Disclaimer: This list is NOT all inclusive. US Special Operations have dozens of firearms at their disposal. This list is just a sampling and is arranged in NO particular order.
The Special Operations Forces Combat Assault Rifle (SCAR) is a modular rifle made by FN Herstal (FNH) for the United States Special Operations Command (SOCOM) to satisfy the requirements of the SCAR competition. This family of rifles consist of two main types. The SCAR-L, for "light", is chambered in the 5.56×45mm NATO cartridge and the SCAR-H, for "heavy", fires 7.62×51mm NATO. Both are available in Long Barrel and Close Quarters Combat variants.
Pictured Above: FN MK 20 MOD 0 Sniper Support Rifle (SSR)
Gas-operated (short-stroke gas piston), rotating bolt
Rate of fire
SCAR-L: 2,870 ft/s (870 m/s) (M855)
SCAR-L: 2,630 ft/s (800 m/s) (Mk 262)
SCAR-H: 2,342 ft/s (714 m/s) (M80)
Effective firing range
SCAR-L: 300 m (330 yd) (Short), 500 m (550 yd) (Standard), 600 m (660 yd) (Long)
SCAR-H: 300 m (330 yd) (Short), 600 m (660 yd) (Standard), 800 m (870 yd) (Long)
The budget deal reached late last December by Rep. Paul Ryan and Sen. Patty Murray included a controversial provision to reduce the cost of living adjustment for working age military retirees by 1 percent. The COLA reduction was designed to save the federal government $6 billion over a period of ten years. That reduction may soon be replaced if legislation proposed by Sen. Bernie Sanders is passed in the Senate next week.
House Budget Committee Chairman Paul Ryan, R-Wis., and Senate Budget Committee Chairwoman Patty Murray, D-Wash., announce Dec. 10 a tentative agreement between Republican and Democratic negotiators on a government spending plan. (J. Scott Applewhite / AP)
Announced by Sanders on Wednesday, S. 1950, known as the Comprehensive Veterans Health and Benefits and Military Retirement Restoration Bill, incorporates a body of other previously proposed legislation aimed at restoring or improving veterans’ health, education and employment benefits. The bill, which took over a year to cobble together, is a bipartisan effort and has been described as the most comprehensive veteran’s legislation to come before the Senate in decades.
In addition to restoring the COLA, the proposed bill would, in Sanders’ words “deliver on the promises that we have made to our service members…we have to do everything possible to give back to them and their families.” The massive bill has received support from most of the major veteran’s service organizations, including the DAV, the Iraq and Afghanistan Veterans of America, and the Military Officers Association of America, which was one of the first organizations to speak out in support of the bill.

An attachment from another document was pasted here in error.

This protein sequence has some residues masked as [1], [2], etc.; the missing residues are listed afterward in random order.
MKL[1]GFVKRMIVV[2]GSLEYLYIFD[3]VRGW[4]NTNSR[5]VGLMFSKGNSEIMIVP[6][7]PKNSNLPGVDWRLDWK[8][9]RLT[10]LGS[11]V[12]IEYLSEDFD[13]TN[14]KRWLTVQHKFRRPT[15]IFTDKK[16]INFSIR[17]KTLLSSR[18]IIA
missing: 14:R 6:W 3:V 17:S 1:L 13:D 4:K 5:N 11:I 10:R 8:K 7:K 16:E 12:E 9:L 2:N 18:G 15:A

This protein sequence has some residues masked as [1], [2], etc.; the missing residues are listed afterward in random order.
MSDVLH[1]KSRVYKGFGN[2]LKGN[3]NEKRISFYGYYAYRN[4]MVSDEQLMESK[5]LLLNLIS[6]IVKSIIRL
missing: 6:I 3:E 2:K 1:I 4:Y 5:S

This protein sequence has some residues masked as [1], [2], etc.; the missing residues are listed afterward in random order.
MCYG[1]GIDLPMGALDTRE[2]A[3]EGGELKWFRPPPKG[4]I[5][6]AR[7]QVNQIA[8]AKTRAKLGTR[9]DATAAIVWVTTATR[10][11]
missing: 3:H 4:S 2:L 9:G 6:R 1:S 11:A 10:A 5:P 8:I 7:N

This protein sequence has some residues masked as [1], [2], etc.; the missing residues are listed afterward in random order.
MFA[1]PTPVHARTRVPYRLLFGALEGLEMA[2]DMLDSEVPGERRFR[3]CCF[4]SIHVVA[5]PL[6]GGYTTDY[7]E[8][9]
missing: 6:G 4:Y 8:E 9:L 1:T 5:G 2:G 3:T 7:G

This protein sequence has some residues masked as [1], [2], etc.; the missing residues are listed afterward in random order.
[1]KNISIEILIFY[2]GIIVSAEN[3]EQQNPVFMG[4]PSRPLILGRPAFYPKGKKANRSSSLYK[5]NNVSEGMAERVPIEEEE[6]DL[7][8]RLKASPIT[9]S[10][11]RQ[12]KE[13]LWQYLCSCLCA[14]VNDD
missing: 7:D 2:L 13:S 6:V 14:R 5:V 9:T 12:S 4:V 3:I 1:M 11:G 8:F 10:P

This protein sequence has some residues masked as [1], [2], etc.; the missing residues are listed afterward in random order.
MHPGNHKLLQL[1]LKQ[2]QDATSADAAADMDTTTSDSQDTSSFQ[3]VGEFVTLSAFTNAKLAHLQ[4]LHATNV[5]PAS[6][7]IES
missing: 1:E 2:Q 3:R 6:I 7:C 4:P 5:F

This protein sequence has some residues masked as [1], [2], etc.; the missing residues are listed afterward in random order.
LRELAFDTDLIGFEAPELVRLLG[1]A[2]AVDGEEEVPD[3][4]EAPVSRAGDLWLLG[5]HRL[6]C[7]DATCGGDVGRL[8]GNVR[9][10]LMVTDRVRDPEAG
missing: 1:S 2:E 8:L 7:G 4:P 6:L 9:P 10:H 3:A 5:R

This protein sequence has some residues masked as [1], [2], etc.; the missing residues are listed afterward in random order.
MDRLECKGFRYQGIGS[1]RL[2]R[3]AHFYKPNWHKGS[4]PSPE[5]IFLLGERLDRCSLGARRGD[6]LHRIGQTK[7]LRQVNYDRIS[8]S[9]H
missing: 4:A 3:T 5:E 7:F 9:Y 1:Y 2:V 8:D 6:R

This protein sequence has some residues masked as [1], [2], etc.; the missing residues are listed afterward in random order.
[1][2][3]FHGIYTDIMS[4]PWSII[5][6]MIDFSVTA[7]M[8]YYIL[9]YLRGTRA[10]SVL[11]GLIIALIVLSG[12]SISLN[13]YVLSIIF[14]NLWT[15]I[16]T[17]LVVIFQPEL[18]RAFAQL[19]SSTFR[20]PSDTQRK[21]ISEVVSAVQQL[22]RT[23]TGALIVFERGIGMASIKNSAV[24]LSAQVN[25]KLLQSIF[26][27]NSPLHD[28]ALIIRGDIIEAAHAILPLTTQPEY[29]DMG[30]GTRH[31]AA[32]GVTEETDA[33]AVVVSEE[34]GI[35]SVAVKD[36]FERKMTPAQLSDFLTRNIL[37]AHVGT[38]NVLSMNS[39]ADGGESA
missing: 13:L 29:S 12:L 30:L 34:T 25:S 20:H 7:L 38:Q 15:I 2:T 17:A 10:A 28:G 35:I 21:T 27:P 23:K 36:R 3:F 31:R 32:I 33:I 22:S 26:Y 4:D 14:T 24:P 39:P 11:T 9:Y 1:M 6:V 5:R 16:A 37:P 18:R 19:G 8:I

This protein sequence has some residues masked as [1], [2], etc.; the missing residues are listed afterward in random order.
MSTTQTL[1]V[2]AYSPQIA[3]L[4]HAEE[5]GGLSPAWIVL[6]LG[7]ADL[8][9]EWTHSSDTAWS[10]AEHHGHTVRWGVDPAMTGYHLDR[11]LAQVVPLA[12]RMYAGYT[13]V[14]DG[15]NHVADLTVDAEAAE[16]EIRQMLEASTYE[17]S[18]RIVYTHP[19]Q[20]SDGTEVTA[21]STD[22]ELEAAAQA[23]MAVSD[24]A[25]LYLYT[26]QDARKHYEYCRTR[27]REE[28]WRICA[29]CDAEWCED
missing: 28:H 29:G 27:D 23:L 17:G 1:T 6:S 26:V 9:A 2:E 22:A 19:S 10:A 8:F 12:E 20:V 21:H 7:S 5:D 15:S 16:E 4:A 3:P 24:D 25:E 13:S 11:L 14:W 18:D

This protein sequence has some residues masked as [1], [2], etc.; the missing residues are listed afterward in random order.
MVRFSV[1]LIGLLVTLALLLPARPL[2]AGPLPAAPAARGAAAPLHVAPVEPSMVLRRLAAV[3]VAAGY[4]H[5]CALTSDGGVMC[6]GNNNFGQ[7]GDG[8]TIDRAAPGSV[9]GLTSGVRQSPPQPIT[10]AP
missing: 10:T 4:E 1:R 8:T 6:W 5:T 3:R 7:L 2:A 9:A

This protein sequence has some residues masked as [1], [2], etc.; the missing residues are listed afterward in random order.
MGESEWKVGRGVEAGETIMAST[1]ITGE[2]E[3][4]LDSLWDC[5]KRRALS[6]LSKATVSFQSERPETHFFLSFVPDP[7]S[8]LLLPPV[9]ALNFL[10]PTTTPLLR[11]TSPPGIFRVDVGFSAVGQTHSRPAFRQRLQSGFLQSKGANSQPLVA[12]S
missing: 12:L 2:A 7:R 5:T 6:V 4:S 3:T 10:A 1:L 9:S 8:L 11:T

In addition to restoring the 1 percent COLA reduction, key provisions of the legislation would:
Increase chiropractic care and alternative medicine programs at VA clinics and medical centers
Amend the date of eligibility for medical services for servicemembers exposed to contaminated water at Camp LeJeune, from January 1, 1957 to August 1, 1953
Extend by three years a pilot program that provides services for veterans with complex mild to severe traumatic brain injury
Expand dental care programs and services
Improve care and benefits, including easing the claims process, for victims who were sexually assaulted during their military service. This provision removes the requirement to be initially seen by and receive a referral from the Department of Defense
Permanently provide reintegration and readjustment counseling in retreat settings for newly separated female veterans
Renew provisions from the VOW to Hire Heroes Act of 2011
Make recently separated veterans eligible for in-state tuition rates and improve the level of benefits offered to survivors of certain service members killed on active duty
Extend the period of time individuals (including active, Reserve and Guard), are eligible to enroll in the VA healthcare system from five years to ten years post-deployment
Assist veterans suffering from reproductive issues related to their military service by providing access to monetary benefits for fertility treatment or adoption
Senate Budget Committee Chairwoman Patty Murray, D-Wash., the architect of a bipartisan budget deal negotiated with Rep. Paul Ryan, R-Wis., the House Budget Committee chairman, discusses the compromise spending plan during a television news interview Dec. 18 in Washington. (J. Scott Applewhite / AP)
The greatest obstacle to passage of the legislation is the proposed funding source: $30 billion dollars from the Pentagon’s war budget of $92 billion dollars. Senator Sanders considers it a “legitimate use of …money…for the people who defended us.” The Senate is expected to consider the legislation after next week’s congressional recess.